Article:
Tuesday, September 02, 2008


I Have Come Here Today to Spread the Message.

I was shaving this morning, half-asleep, with the television on in the background. You know how it is, the TV is on, but you're not really paying attention, when suddenly you hear something that catches your attention. Normally for me, it's one of two things: that mayo commercial that uses a Flaming Lips song, or one of the Allstate commercials with the two tailgating guys. I love those commercials, even though my house, car and life are insured with someone else.

This morning, it was a commercial about the upcoming switch from standard analog to digital broadcasting. Unless you just haven't been paying attention for the past year, or live in Canada, you have seen countless advertisements on TV and probably been sent roughly eight tons of "informative" pamphlets by your cable or satellite company. Personally, I have known about this switch for years since I once worked at Best Buy part-time. It was the scare tactic they suggested we use to get people to purchase high definition instead of standard definition, and that was in 2002 or 2003.

The commercial this morning was a whole new animal. It encouraged people to explain what the switch meant to others who would not understand. In essence, it was a call to young people to go visit their elderly friends, family, and neighbors, and spread the gospel of HDTV. To me, this is a bit ridiculous for two reasons. One, with all of the information being distributed, it's hard to miss that something is changing. Two, if my grandparents were concerned that they didn't understand, they would just ask me.

Instead, Time Warner cable apparently wants me to don a short-sleeved white dress shirt and clip-on tie, going door-to door asking people if they have heard of the broadcasting signal change. Then, when they tell me they "already have a television signal," or that "it's 2AM and you're drunk, why are you on our porch and where are your pants for the love of God," I should hand them a pamphlet on High Definition and try to weasel my way inside to examine their cable box. Barring that, I should invite them over to my house to watch this glorious High Definition so that I can convert their boxes (that sounds kind of dirty.)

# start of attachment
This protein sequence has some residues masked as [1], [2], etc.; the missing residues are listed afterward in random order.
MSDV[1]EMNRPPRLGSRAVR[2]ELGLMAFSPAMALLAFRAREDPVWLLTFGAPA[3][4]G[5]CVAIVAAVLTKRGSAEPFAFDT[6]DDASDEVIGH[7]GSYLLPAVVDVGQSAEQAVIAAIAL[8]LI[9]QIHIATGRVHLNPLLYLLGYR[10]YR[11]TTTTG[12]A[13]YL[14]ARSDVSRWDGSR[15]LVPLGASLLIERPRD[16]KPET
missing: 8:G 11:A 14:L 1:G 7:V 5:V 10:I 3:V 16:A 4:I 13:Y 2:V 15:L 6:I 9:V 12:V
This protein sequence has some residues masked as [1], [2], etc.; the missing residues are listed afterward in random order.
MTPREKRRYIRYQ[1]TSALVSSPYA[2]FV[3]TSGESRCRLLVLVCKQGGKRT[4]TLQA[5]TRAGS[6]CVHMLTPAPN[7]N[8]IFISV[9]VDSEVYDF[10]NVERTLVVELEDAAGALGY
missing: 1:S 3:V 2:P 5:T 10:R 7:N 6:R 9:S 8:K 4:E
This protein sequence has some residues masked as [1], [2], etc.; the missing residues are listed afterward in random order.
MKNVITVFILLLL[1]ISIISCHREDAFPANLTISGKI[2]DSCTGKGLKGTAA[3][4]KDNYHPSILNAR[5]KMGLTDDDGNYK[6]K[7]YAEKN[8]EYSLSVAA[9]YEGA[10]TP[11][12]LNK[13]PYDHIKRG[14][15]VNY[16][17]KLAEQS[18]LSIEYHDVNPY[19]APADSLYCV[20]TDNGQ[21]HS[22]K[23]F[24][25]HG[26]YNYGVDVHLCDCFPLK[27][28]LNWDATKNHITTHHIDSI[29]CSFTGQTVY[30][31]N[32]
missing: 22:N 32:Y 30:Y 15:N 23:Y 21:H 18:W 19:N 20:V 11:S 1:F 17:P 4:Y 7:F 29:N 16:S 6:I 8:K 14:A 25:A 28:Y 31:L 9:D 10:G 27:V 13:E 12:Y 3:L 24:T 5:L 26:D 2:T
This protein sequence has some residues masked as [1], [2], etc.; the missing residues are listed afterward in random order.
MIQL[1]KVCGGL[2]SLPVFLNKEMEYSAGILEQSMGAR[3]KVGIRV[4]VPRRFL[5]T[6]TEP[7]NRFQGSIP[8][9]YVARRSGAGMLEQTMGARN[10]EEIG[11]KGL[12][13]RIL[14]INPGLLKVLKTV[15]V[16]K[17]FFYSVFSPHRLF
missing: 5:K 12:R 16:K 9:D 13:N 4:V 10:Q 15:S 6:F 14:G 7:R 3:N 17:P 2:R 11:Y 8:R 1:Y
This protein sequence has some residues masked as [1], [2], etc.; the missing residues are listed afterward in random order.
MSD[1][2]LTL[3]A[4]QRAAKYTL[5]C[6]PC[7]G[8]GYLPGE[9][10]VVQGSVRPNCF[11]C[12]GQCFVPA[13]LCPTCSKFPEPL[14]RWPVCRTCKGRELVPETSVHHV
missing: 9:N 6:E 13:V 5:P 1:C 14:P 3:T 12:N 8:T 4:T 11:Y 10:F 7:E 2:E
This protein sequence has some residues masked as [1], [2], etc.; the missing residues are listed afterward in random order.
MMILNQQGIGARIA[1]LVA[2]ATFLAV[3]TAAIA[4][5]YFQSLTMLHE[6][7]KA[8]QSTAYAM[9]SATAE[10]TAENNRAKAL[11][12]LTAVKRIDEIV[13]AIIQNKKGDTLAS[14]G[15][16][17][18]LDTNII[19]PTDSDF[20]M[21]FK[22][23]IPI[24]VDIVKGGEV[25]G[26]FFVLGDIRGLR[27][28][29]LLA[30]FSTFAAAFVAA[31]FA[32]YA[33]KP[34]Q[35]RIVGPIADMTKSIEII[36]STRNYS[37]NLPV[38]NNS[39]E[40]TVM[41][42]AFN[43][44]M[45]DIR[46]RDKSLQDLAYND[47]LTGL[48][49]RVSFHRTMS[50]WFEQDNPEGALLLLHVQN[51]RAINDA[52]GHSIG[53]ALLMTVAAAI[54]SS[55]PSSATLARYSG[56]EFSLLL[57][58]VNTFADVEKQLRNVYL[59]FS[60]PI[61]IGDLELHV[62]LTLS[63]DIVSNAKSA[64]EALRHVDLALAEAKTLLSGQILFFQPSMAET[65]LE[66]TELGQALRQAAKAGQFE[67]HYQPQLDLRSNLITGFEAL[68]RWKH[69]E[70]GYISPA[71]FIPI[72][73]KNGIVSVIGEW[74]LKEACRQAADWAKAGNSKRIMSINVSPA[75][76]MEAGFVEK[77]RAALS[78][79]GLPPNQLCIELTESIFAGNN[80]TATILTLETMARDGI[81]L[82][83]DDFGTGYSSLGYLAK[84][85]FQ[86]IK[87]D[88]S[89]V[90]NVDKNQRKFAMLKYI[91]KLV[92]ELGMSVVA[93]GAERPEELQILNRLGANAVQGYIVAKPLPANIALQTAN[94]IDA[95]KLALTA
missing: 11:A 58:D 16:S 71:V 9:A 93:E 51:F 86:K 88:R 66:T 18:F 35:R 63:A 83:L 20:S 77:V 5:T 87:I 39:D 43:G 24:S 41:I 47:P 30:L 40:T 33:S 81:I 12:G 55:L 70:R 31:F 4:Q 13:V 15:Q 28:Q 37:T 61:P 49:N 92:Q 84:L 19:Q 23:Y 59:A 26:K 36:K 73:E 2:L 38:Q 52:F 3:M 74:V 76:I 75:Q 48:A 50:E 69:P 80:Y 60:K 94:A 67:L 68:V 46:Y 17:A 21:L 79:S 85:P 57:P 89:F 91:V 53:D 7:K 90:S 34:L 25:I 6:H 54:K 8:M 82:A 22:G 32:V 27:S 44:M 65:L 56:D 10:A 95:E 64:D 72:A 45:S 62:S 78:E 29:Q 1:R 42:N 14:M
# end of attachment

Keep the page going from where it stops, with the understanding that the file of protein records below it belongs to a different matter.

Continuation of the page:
I just don't see the big deal. The worst that can possibly happen is that my crazy Aunt Mabel who lives in a cabin in the woods misses an episode or two of Cops. Then, the next day, she puts on her "going to town" clothes, drives to Radio Shack (official motto: Yes, we still exist.) and buys a converter box. Also, I think it's stupid that the government is subsidizing this switch with coupons to pay for the converter boxes. Is the government truly responsible for making sure no one misses Oprah or Judge Judy tomorrow? Shouldn't they be doing something wacky like reducing the deficit or chasing terrorists?

At any rate, it's getting late, and I'm drunk, so it's about time to put on my clip-on, get on my bike, and go wake the neighbors.

JT out.

Sounds like a good way to get shot!
AHAHAHAHAH that was hilarious...Dude, I agree 100%. Don't they have something better to spend money on. Besides, Let Oprah and all of the networks subsidize the boxes. If Oprah can buy all of Macon,GA LG televisions and Ugg boots, she can pay for part of their digital boxes...
I meant LG Refrigerators with TV's...DUH.
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